When Kevin Hart walked off stage after a stand-up show 10 years ago, he knew that something wasn’t right. “I was so out of breath,” the comedian, 38, says. “I was just so tired, like I needed a nap. And I had another show after. It was because I wasn’t taking good care of myself, I was gaining weight, I was eating fast food every day.” After watching fellow comedian Jim Carrey perform without so much as breaking a sweat, Hart decided to lead a healthier life — it was what the father of three likes to call his “Day One.”
Now he’s making an impact beyond just selling out stadiums and starring in movies. Hart is touring the country with digital health company Rally Health to inspire others to discover their own “Day One” of healthy living.
The tour hit Chicago earlier this month and — when inclement weather got in the way of the planned fest at Maggie Daley Park — Hart surprised gym-goers at Midtown Athletic Club (2444 N. Elston). Here, he opens up about the pressures of celebrity and how he stands out in a crowded field.
Why is living a healthy life so important to you? The beauty of healthy living is that it’s self-fulfillment; ultimately, you’re doing it for you, for your longevity, your family and friends. We all want to be here as long as we can, and being healthy increases those chances. Seeing my kids want to run and workout with me, that’s being handed down without me forcing it. As the head of a household, male or female, when you have kids around … they’re watching everything, they’re parrots. If you’re not taking care of yourself, [your kids are] going to follow suit.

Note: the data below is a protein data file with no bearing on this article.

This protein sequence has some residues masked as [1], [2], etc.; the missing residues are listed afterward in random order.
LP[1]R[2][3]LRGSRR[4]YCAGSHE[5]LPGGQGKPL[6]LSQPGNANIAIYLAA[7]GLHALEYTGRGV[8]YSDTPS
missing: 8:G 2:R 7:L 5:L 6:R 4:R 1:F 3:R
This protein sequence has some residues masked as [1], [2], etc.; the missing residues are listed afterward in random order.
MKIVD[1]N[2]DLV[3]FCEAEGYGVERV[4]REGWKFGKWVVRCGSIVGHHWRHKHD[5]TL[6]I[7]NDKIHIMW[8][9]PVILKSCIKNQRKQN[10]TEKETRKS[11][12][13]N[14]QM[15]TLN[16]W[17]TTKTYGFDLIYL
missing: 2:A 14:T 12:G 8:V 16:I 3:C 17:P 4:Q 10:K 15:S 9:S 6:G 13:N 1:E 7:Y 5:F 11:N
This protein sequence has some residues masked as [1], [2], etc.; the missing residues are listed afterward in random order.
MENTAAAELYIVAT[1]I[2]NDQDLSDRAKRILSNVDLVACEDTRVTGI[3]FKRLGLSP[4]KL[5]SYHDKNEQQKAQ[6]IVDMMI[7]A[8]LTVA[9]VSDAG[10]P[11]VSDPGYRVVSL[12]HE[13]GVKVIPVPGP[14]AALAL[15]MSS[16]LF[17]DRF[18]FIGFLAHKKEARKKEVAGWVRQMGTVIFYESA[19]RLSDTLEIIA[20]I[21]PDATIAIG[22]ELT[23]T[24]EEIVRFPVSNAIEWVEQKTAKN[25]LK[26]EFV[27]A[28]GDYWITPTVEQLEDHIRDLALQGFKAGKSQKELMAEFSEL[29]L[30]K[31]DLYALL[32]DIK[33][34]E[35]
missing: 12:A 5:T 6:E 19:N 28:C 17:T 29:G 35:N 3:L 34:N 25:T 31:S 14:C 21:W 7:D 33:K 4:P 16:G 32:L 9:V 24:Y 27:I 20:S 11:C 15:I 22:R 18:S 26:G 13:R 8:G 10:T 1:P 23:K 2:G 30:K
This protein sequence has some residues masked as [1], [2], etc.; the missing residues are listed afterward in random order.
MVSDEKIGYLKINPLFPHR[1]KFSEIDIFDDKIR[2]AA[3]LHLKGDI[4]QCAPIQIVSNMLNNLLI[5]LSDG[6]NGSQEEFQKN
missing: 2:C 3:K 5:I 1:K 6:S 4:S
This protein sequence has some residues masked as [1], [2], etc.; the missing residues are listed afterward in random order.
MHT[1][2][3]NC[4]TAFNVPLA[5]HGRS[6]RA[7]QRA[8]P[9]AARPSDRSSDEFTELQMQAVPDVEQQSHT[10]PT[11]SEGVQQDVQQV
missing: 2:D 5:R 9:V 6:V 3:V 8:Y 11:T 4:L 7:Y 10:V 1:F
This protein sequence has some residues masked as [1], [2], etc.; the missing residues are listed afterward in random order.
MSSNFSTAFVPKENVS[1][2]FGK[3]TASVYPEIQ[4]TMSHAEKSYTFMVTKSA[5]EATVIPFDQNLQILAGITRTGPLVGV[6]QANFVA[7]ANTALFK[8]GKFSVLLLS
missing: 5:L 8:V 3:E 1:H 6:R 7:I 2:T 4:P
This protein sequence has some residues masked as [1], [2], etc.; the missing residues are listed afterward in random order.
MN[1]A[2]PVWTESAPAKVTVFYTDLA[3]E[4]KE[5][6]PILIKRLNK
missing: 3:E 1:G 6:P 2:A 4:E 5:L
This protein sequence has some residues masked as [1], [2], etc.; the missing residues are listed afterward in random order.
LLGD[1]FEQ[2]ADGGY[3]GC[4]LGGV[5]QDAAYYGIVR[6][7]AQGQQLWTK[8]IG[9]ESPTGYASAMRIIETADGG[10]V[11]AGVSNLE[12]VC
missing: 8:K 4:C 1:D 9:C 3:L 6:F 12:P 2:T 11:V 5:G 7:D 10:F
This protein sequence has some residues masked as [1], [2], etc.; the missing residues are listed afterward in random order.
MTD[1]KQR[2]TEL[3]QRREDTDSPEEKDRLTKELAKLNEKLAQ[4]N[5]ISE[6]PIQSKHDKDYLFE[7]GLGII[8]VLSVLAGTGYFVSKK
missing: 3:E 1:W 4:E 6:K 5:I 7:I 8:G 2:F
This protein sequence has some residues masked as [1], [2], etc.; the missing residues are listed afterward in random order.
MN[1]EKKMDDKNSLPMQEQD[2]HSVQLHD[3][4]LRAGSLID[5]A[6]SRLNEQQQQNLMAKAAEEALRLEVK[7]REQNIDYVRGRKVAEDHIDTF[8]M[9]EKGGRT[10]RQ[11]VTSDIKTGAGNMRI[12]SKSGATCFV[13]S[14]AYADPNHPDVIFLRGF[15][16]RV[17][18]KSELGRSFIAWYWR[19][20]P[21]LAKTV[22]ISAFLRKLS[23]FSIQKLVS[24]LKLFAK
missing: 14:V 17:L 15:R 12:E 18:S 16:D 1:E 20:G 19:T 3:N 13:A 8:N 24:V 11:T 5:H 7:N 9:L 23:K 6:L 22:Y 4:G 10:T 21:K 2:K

Does the pressure of Hollywood ever get in the way of this lifestyle? Hollywood can be a drug, but it’s only a drug until you realize it’s a drug. That’s anything in life. It’s mental. What I’ve seen is that the minute people get out of their own way, they can go as far as they want. So many people are afraid to fail. … Nobody can beat you but you; nobody can stop you but you.
How do you make your comedy stand out? It’s my job to entertain, but also I have to paint pictures that you can relate to. Do I want to be the guy who’s just funny for a second? I can talk about funny things all day. You ever seen somebody trip down the steps? You’re going to laugh, but when you leave the show do you talk about me? Do you feel like you know me? That’s going to make me different. When I feel like [the audience] can relate to me and they know me, [then] I’m making a lasting impression.
What do you like about performing in Chicago? I love Chicago. I love the mixture of people — all different races, all different shapes and sizes. [They let] whatever’s going on in their lives go for that hour and forty minutes of show, and they laugh and have a good time together. Bringing people together on all scales — fitness, health, comedy, acting — it all goes hand-in-hand.